Wednesday, December 08, 2004 - ONTARIO - When Kim Kautzer and Debbie Oldar began teaching their sons how to write eight years ago, they didn't know their efforts would turn into a successful business.
From their living rooms and personal computers, the two home-schooling moms developed a niche in a market that grew to influence thousands of students nationwide and abroad.
"It just started growing and we followed the leads as they came," Oldar said. "We look at ourselves in amazement."
Since the fall of 1997, Kautzer of Alta Loma and Oldar of Ontario have team-taught a home-school writing class.
"Nothing out there seemed to be working, so we wrote a lesson each week," Kautzer reflected.
Their weekly lessons turned into WriteShop, a curriculum they sell to home-school bookstores and directly to parents through their Web site and conventions. The program focuses on skill building and teaches in an incremental and objective way.
WriteShop has been reviewed by several home-school magazines and will be featured in "100 Top Picks for Homeschool Curriculum," a book by Cathy Duffy due out soon.
The business is so grass-roots, the women did not really see it coming. They developed WriteShop because they needed a way to teach their boys who were not naturally drawn to writing.
Word of mouth began to spread and their writing workshops began to attract home-schoolers from all around the Inland Empire. In 2000, they began to self-publish WriteShop handbooks and teaching manuals. Now they have two levels of the program for sixth- through 10th-graders.
Each year since they began selling WriteShop, sales have increased.
"We don't feel pressure to develop a marketing strategy," Kautzer said. "We were (only) in the red two weeks in our first year."
The program is designed for moms and dads to teach their children or small classes. It uses skill building so children are continually challenged, but are not slammed with too much at the beginning of the courses.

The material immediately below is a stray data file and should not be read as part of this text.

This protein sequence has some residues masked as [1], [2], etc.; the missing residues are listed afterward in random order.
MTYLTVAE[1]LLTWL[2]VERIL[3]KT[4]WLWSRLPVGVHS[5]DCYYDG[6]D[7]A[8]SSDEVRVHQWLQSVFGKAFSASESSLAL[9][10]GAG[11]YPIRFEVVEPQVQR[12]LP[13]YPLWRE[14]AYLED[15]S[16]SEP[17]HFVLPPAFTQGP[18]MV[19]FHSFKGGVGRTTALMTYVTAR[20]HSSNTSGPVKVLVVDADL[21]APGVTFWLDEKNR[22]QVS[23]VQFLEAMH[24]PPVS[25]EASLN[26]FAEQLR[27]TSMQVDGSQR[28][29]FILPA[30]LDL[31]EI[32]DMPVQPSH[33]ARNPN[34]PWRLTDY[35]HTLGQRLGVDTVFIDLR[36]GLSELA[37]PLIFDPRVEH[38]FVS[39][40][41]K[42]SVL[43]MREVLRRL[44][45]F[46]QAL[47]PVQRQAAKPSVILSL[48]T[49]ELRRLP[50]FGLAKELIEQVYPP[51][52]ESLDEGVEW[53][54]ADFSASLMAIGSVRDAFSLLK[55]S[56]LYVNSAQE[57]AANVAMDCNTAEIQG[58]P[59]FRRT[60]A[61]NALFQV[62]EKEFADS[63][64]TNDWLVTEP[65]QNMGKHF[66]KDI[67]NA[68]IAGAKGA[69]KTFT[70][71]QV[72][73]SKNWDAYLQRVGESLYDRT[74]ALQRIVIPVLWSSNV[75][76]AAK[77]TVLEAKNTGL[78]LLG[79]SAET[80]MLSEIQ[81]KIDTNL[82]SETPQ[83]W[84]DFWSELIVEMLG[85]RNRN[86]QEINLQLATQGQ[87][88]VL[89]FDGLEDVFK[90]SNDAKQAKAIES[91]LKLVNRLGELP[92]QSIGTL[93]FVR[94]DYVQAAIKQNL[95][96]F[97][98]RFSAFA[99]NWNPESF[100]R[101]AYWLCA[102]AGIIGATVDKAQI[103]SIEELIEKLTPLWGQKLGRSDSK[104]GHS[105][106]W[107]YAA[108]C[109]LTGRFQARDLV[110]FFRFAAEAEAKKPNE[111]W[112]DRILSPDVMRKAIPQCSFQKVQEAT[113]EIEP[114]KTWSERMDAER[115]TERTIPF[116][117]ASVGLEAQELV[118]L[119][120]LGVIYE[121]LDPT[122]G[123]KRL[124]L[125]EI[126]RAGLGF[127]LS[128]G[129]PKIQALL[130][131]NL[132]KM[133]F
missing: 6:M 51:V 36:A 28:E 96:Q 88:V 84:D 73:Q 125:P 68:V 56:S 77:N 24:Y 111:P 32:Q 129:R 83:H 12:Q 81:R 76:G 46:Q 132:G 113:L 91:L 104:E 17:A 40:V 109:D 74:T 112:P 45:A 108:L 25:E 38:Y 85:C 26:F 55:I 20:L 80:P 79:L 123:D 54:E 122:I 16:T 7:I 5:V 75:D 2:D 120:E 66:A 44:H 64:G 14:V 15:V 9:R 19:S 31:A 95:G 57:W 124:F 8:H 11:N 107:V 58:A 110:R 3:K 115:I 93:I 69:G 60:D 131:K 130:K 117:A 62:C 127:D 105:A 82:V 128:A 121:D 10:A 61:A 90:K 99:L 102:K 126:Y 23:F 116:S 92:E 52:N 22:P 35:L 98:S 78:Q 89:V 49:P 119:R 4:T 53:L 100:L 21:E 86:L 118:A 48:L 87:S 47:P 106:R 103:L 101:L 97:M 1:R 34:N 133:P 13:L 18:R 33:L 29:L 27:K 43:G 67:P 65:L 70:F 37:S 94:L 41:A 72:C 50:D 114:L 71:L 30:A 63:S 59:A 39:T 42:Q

Kautzer said it can be difficult for parents to critique their children's writing, so WriteShop aims to make the writing process as objective as possible. Each lesson comes with a checklist so students know what's required of them. The checklist may require that several techniques be used in an assignment such as using a simile, various sentence structures and avoiding the passive voice. The checklists gets more advanced as the program progresses.
During a recent workshop at Oldar's home, 16-year-old Jaimie Rebelez, read aloud a descriptive paragraph she wrote about a cinnamon roll. If the class wasn't already hungry, her descriptions of the dessert's sticky goodness got some stomachs rumbling.
Oddly enough, Jaimie doesn't like writing all that much, which is part of the reason why she's taking the class.
"I learn everything except writing at home," she said. "I wasn't motivated at home."
Before WriteShop, Jaimie used a videotaped lesson plan, but the pace was too fast and she lost interest. She still prefers math and science, but WriteShop may have uncovered Jaimie's inner poet.
"It's definitely more enjoyable than any other program I've used," she said.
Previously, Kautzer and Oldar taught 20 students per class, but they have trimmed their groups down to 10 to make more time for their business. However, other local mothers have picked up more than enough slack.
Patti Kasparian of Corona teaches three WriteShop classes each Monday. Her daughter went through the program and is now a journalism student at Cal Baptist University in Riverside.
"As a teacher, I feel the most effective thing about WriteShop is that it is very incremental and it sets up the students for success," she said.
Kasparian is developing WriteShop Junior, which will use the same format as WriteShop I and II, but will be geared for elementary students.
"This curriculum will follow right into WriteShop," she said.
Diane Burton of East Highland started co-teaching a WriteShop class in September after seeing her sons blossom as a writer in the program.
Burton likes that WriteShop focuses on the fundamentals of writing and that critiquing is built into the framework of each lesson.
"I felt it took some of the subjectiveness out of it," she said.
Lisa B. McPheron can be reached by e-mail at email@example.com.
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